Sunday, July 6, 2008
This post is sort of a continuation to my previous post, which was about our July 4th celebration. As mentioned to you, my hubby and I decided to grill some rib-eyes, and I prepared this side salad.
Like I said, this coleslaw was inspired by KFC. I've always liked how they prepared the coleslaw, so I wanted to make an imitation of theirs. I've browsed through the internet for recipes, and I was so surprised that there's a lot that came up as a result of my search. I compared a lot of the recipes that I found and noticed that most of them have similar ingredients, only the ratio varies just a tiny bit. So, I decided to make my own version.
The salad is a breeze to make, mainly because I also decided to use the pre-shredded mix in the bag. Of course, nothing beats fresh ingredients from the market. But for working wives like me, or if you're pressed for time, those pre-washed, bagged salads are a huge help.
Anyway, the following recipe is more like a method than anything else. Please feel free to adjust the ingredients' ratio, according to your preferences. The measurements I gave below are all an approximation, as I eyeballed everything, and tasted the mix every now and then until I've convinced myself that I've come close to KFC-coleslaw taste that I was trying to achieve.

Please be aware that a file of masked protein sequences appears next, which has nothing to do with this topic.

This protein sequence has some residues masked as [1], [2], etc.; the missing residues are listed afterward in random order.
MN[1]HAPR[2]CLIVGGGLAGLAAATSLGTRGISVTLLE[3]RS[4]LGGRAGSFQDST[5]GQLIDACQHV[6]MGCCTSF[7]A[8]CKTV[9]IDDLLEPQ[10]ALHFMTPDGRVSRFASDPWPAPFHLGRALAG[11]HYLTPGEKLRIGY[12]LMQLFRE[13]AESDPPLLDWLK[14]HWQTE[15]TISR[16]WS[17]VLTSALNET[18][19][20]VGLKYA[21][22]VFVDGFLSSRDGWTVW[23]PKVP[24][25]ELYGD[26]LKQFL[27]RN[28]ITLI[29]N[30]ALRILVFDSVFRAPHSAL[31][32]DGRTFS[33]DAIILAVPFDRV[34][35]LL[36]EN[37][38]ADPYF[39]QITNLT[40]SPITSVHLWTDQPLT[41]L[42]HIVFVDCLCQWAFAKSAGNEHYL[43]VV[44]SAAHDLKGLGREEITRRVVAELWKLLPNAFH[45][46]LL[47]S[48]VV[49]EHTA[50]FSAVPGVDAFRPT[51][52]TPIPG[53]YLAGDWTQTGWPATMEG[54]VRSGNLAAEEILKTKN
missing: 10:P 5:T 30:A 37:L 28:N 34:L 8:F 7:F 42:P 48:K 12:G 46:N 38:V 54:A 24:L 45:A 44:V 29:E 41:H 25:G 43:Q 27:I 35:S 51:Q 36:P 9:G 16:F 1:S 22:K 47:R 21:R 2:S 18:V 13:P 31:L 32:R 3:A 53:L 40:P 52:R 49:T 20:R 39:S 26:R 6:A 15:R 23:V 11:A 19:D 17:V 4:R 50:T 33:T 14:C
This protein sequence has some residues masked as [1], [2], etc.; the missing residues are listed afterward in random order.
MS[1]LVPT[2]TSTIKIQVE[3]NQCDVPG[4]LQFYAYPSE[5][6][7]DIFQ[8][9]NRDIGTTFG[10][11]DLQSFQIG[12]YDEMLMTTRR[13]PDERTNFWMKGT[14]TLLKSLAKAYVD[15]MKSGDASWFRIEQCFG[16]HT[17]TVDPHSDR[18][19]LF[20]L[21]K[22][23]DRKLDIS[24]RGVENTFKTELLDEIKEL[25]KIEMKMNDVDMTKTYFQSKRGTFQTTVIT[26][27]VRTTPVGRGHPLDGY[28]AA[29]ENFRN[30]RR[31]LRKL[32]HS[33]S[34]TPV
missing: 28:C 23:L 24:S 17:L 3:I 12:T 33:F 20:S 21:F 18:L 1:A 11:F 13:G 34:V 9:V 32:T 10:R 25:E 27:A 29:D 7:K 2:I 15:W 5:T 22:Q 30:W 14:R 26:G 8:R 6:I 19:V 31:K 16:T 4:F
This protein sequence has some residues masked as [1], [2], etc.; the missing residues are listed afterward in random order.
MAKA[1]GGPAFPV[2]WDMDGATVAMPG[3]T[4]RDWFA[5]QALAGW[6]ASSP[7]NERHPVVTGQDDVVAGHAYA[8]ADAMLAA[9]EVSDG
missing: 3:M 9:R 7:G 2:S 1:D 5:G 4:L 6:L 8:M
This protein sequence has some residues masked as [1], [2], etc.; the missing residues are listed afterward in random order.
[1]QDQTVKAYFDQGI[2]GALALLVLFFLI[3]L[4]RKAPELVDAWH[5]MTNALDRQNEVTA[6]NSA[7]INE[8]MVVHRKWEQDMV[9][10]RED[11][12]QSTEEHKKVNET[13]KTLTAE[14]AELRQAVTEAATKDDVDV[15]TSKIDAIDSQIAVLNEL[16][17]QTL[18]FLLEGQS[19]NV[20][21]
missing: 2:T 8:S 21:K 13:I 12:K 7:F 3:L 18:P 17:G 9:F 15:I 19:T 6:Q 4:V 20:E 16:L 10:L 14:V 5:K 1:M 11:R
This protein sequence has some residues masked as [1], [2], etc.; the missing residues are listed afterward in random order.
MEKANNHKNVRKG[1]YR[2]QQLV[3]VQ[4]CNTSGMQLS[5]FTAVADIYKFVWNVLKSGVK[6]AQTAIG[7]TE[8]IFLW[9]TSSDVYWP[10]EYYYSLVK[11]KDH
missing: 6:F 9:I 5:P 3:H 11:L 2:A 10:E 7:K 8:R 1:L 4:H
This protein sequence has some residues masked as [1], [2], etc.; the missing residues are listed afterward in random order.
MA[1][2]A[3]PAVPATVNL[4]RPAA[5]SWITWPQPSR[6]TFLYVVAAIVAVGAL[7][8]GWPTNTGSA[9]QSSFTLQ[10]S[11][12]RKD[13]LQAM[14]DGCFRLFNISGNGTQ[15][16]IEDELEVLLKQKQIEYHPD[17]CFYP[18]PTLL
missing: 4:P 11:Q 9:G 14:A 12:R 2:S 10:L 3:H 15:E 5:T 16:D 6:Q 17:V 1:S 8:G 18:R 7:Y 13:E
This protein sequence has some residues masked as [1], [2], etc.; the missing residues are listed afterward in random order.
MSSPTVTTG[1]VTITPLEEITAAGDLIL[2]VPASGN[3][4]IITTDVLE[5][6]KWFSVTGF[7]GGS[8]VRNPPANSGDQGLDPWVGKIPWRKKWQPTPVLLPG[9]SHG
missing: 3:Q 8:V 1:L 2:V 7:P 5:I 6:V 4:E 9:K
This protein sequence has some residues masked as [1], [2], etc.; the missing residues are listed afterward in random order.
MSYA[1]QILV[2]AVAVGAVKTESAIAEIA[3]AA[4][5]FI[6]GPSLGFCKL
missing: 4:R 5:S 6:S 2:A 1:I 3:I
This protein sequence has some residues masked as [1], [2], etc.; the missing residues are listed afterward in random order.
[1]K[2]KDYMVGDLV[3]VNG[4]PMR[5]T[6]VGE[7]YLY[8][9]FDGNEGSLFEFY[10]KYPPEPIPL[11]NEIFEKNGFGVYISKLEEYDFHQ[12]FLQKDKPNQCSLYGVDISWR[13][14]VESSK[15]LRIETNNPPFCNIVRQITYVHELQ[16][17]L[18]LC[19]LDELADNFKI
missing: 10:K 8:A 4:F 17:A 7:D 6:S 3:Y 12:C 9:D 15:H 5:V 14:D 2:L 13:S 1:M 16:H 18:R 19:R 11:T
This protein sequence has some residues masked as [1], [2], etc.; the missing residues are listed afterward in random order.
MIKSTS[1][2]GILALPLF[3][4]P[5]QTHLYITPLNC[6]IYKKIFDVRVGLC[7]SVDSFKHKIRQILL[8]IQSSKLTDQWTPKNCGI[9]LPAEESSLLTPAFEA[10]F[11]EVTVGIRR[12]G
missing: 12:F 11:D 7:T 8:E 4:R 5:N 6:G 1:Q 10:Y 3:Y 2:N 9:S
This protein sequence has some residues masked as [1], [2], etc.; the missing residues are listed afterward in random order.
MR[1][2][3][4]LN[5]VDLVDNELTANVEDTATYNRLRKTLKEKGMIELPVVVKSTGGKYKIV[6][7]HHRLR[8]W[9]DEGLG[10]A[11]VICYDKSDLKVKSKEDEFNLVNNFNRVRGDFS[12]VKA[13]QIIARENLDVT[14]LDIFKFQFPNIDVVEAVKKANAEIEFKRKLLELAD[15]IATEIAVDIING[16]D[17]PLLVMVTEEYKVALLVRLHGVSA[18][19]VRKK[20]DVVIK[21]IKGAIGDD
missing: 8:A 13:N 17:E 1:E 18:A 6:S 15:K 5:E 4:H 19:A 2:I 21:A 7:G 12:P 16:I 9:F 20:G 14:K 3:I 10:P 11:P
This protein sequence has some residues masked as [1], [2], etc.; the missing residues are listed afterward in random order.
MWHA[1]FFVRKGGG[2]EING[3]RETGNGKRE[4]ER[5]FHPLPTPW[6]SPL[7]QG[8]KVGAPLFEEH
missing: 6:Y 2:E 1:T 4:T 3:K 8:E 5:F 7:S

1 small onion, finely chopped
1/2 cup mayonnaise
1/4 cup milk
1/4 cup sour cream
2 tbsp white vinegar
1 lemon, juiced
3 tbsps granulated sugar (more or less, depending on your taste)
1 bag of pre-shreddix coleslaw mix (or approx 1 head shredded cabbage, 3 medium sized shredded carrots)
1/4 kosher salt
1/4 freshly ground pepper
1. In a bowl, mix the first 5 ingredients, from onion thru lemon. Let it stand while you shred the vegetables. (Skip this if using the pre-shredded mix)
2. Add the vegetables to the mixture. Toss until dressing is well incorporated. Season with salt and pepper.
3. Cover the salad with plastic and let it rest in the fridge for about 2 hrs before serving.
Friday, July 4, 2008
July 4th, a reminder of America's independence and freedom as a nation and as a people. It is a reminder that FREEDOM is certainly not FREE. Great men who went before paid a great price so that Americans can enjoy the kind of liberty that they have today. So, I pay homage to the great leaders such as Thomas Jefferson, and all those brave men and women who fought for their vision of "a land for the free" to come into a reality. As well, I'd like to thank all those soldiers who are in the battlefront defending this country and the principles it stands for. Thank you so much for putting your lives on the line. God bless you, God bless America!